Kevorkian and assisted death in the United StatesBMJ 1999; 318 doi: http://dx.doi.org/10.1136/bmj.318.7189.953 (Published 10 April 1999) Cite this as: BMJ 1999;318:953
The ethical debate drags on but fuels efforts to improve end-of-life care
- Howard Brody, Director ()
- Center for Ethics and Humanities in the Life Sciences, Michigan State University, East Lansing, Michigan 48824, USA
Retired pathologist Jack Kevorkian's assistance in the suicide of Janet Adkins, in June of 1990, did more than any other single action to make assisted suicide a hot button issue in the United States. Ironically, Dr Kevorkian's conviction last month on charges of second degree murder in Pontiac, Michigan, will probably have little if any impact on the further progress of the American assisted suicide “movement.”
Already acquitted by juries three times on charges of assisting suicides, Kevorkian's actions this time led armchair psychiatrists to conclude that the self proclaimed “Dr Death” must have had his own death wish. He escalated his practice from assisting suicide to direct mercy killing in the case of Thomas Youk, who suffered from amyotrophic lateral sclerosis. He prepared a video showing his every action and the exact moment of Youk's death, and appeared with the video on a national television news programme, daring the authorities to prosecute him. Brought to trial on murder charges, he insisted on representing himself in court—a task for which he was woefully unprepared, as was shown by the judge's refusal to allow the testimony from Youk's family, which Kevorkian was sure would win him the sympathy of the jury.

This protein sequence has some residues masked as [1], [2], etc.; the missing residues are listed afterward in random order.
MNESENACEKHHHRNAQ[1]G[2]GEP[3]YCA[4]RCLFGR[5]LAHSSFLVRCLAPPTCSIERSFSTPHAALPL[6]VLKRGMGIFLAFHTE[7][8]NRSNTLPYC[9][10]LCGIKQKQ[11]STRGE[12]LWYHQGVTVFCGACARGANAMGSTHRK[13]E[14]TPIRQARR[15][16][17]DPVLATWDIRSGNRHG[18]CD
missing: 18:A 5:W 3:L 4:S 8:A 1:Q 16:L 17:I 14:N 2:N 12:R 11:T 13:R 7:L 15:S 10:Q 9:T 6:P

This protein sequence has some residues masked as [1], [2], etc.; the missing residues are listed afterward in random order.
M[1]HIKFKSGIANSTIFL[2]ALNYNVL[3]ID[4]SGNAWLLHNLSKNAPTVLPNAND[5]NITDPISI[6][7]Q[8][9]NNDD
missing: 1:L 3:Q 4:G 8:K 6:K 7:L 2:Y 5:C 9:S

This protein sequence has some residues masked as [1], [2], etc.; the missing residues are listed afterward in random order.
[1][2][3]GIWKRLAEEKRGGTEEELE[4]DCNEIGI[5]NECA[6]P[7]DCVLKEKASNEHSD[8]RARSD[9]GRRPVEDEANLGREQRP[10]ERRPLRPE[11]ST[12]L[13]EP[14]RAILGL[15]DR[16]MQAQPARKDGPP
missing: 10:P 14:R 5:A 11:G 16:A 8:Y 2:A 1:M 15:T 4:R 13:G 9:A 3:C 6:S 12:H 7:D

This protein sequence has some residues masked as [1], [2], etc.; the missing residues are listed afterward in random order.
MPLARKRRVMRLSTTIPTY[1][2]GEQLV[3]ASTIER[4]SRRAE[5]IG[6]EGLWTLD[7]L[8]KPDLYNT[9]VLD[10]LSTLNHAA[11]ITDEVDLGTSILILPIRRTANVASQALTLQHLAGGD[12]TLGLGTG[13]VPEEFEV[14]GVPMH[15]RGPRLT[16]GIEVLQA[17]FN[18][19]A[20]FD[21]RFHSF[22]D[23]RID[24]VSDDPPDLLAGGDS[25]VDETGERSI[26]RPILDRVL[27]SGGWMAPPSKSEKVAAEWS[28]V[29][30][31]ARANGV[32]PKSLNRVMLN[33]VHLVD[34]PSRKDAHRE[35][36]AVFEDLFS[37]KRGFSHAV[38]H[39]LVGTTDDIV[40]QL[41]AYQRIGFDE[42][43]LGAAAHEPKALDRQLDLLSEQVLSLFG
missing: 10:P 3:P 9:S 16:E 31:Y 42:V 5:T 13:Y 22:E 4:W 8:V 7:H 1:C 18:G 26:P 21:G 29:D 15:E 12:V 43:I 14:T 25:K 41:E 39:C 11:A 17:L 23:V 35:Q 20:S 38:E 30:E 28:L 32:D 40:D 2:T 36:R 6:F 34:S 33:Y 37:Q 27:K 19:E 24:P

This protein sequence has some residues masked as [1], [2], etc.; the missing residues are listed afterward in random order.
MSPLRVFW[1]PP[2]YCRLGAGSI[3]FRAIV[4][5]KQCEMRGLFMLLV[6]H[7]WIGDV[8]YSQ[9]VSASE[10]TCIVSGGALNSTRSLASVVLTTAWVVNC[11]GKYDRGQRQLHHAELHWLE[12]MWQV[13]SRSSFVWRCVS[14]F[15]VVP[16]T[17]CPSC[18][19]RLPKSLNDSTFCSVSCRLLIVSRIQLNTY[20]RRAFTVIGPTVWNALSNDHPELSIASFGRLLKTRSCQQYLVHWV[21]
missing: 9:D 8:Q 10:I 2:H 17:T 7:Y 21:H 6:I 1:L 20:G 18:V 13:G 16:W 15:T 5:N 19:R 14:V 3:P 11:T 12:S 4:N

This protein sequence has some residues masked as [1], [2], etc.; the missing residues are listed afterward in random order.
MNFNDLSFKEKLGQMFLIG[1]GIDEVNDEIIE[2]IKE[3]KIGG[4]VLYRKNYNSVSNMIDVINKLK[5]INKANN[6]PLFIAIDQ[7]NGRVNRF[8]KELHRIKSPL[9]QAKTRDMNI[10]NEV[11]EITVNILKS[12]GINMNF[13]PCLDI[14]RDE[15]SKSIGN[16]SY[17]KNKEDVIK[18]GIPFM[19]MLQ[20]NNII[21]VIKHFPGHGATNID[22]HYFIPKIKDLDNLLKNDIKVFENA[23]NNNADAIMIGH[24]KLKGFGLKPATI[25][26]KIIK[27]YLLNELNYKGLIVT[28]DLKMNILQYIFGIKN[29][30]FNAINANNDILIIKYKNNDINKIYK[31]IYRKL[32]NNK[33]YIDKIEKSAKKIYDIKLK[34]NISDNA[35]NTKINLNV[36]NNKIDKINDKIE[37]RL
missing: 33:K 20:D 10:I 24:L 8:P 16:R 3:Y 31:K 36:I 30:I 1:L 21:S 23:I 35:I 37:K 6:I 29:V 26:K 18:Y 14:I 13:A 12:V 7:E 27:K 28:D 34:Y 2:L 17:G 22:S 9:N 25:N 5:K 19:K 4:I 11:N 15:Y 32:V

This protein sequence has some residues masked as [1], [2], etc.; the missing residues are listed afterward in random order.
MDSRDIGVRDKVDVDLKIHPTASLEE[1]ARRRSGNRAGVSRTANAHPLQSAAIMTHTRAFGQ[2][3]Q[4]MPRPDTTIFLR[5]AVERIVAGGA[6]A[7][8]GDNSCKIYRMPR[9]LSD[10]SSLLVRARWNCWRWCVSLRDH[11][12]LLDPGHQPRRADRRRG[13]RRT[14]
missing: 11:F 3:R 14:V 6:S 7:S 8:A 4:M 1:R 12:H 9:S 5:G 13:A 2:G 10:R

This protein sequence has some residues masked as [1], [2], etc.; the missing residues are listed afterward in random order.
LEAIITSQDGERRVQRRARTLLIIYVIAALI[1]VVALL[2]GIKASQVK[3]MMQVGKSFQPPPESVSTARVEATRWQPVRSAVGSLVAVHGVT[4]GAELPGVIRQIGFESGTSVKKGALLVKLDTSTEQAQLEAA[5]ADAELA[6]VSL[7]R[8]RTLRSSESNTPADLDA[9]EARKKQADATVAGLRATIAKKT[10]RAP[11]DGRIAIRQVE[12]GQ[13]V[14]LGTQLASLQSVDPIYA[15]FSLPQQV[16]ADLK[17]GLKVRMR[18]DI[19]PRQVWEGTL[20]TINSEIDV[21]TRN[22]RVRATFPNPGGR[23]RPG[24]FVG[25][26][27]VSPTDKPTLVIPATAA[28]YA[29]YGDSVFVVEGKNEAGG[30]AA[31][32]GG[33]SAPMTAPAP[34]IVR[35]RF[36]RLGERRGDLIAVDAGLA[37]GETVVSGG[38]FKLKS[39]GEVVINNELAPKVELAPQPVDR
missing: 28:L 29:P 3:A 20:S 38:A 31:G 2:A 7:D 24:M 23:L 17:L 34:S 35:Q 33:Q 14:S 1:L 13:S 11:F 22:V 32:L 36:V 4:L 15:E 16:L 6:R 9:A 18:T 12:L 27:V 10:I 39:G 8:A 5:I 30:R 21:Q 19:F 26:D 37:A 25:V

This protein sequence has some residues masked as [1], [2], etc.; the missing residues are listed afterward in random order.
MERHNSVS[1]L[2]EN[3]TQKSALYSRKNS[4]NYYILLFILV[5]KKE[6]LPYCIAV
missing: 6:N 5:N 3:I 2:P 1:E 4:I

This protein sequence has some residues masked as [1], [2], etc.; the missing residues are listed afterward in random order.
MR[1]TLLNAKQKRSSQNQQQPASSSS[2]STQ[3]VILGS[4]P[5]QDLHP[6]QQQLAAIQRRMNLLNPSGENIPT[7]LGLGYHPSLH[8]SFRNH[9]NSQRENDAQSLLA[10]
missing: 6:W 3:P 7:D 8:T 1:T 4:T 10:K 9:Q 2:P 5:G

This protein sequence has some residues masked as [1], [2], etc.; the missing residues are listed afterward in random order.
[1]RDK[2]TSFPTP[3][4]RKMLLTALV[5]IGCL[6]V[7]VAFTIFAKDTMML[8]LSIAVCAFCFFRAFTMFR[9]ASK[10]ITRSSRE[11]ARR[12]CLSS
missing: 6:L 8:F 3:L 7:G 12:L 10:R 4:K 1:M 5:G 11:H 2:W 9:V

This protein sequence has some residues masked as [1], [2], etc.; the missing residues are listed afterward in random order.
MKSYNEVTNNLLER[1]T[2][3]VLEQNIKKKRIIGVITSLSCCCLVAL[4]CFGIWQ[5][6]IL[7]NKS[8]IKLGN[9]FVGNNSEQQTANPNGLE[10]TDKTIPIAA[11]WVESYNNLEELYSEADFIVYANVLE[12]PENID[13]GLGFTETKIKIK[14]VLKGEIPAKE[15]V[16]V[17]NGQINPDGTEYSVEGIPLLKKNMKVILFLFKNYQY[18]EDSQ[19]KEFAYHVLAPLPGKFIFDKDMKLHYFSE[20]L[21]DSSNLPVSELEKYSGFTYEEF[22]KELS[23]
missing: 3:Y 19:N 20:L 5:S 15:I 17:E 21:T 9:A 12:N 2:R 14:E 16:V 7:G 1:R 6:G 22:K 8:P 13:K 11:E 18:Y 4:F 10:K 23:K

Kevorkian, who by his own count has assisted over 100 deaths, has always been a master at manipulating the American media. Early on some defenders of assisted suicide complained that Kevorkian's personality and methods had been allowed to obscure the pros and cons of the issue itself. But in the end Kevorkian apparently fell victim to the need to continually increase the shock factor in order to draw repeated media attention. Before the Youk case his most recent escalation had been to announce that he had harvested a kidney from one assisted suicide “victim” and to offer the kidney for transplant. Since he must have known that no legitimate transplant centre could accept a donor organ obtained under those conditions, the announcement could have served no purpose other than publicity. Sooner or later he was bound to overstep the tolerance of American public opinion.
Advocates for legalising assisted suicide in the United States had for many years been putting as much distance as possible between their movement and the activities of Jack Kevorkian. For his part, Kevorkian returned the favour, insisting that he was a one man show and that he would not submit to any regulations or restrictions. If anything, most legalisation advocates are secretly relieved at Kevorkian's apparent removal from the public stage (even though appeals from the trial could take months to years).